If I had a space large enough, I would do this all day long. A somewhat recent example of where this was used is in the making of the SciFi movie Oblivion. In this behind the scenes look at the making of the movie, huge projectors, like the kinds used in iMax theater's, are projected against a screen. One of the cool things about this approach is that the ambient light created by this approach light your subjects, creating a realistic and immersive set.
Even if we don't have the space, or the budget for those big projectors (thousands each), we can still think about how we might use a projector to do background replacement. The idea is pretty straightforward. Take your video and pump it into the projector against your white background. And done! Add a little haze in the studio, and you get a cool effect as the images shine though and reflect off of the particulate matter in the air.
You can even cast the image over the top of your subjects, making for a cool effect. For some examples, check out this Youtube tutorial on using projector's to create cool effects.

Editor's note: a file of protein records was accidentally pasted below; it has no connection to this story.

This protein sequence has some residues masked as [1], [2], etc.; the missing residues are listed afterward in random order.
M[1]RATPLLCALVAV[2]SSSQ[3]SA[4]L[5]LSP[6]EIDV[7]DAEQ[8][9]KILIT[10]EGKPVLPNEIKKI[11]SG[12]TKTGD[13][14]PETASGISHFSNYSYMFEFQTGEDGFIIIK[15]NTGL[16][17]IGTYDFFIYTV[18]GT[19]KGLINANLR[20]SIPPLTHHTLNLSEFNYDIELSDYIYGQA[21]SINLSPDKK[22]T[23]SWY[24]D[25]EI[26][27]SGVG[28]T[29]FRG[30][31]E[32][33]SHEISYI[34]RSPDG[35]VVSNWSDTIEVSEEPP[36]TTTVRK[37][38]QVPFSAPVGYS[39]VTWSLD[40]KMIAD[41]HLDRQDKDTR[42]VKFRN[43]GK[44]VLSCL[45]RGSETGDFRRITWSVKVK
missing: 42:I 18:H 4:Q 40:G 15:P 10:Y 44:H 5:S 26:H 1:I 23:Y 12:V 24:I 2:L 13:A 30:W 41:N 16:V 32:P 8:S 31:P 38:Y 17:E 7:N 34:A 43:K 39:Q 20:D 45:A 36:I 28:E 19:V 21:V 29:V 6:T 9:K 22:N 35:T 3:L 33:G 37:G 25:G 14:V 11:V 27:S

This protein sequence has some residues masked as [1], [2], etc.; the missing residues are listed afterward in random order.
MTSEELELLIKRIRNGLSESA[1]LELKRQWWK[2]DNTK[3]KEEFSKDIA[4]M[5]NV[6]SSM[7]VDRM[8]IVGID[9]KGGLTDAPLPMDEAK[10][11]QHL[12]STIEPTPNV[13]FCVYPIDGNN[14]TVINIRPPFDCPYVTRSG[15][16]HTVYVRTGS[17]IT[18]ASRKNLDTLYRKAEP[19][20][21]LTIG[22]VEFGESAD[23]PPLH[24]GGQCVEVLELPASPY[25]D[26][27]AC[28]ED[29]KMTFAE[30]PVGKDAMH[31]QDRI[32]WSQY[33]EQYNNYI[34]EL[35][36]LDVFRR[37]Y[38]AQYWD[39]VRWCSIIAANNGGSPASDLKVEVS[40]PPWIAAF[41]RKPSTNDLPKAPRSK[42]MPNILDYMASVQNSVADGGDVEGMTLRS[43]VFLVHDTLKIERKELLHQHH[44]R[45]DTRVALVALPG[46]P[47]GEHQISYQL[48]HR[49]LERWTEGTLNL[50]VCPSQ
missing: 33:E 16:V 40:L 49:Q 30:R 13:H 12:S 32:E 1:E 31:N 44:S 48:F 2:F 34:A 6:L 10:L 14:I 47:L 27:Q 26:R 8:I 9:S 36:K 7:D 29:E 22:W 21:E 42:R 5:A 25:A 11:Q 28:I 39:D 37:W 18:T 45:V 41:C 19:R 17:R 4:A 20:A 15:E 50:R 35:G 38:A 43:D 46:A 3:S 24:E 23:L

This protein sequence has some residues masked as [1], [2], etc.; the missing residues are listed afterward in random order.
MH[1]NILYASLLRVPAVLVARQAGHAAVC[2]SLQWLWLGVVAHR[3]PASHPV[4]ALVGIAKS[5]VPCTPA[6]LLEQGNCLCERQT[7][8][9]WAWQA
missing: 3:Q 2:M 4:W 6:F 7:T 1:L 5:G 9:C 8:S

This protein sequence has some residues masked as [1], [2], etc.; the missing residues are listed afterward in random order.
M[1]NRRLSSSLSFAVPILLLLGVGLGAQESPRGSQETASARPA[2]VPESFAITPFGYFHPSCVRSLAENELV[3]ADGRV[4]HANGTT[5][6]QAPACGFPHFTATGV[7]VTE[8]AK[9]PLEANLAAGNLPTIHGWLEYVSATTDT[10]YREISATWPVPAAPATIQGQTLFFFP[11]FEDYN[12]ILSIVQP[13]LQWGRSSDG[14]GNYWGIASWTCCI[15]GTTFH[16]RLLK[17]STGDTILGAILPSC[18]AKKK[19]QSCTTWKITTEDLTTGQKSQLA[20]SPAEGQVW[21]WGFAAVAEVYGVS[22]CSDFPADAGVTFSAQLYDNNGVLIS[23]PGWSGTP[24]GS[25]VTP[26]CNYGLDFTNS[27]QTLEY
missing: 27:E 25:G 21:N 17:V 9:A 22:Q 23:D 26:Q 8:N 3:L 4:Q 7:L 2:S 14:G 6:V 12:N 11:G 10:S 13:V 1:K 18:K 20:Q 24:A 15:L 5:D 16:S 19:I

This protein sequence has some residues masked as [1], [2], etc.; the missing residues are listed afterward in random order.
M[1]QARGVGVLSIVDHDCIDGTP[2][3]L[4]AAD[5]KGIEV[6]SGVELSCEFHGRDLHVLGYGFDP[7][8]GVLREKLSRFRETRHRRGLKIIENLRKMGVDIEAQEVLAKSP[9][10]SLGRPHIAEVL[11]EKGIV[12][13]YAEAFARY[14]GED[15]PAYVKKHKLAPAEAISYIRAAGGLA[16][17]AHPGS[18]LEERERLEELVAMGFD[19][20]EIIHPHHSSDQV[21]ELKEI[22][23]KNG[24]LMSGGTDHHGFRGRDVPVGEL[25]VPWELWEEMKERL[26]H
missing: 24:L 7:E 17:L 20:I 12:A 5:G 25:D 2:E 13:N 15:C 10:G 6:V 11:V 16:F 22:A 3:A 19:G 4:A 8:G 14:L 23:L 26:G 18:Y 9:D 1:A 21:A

The downside of this approach is that the lighting in our studio will shine on the white background and wash it out with the color, so we have to be extra careful with where we aim the lights on our lighting rig to avoid this. Truthfully, it may be impossible to achieve in our small space, so I will not be testing this.
Rear Projection Methodology
If we had the space in our studio to place a projector well behind our subjects and shine the light onto a transparent screen, this would be a pretty great solution. The chief advantage to this way of doing a background replacement over the forward projection approach is that our lighting for the background will be separated from the studio lighting and spill should not be an issue.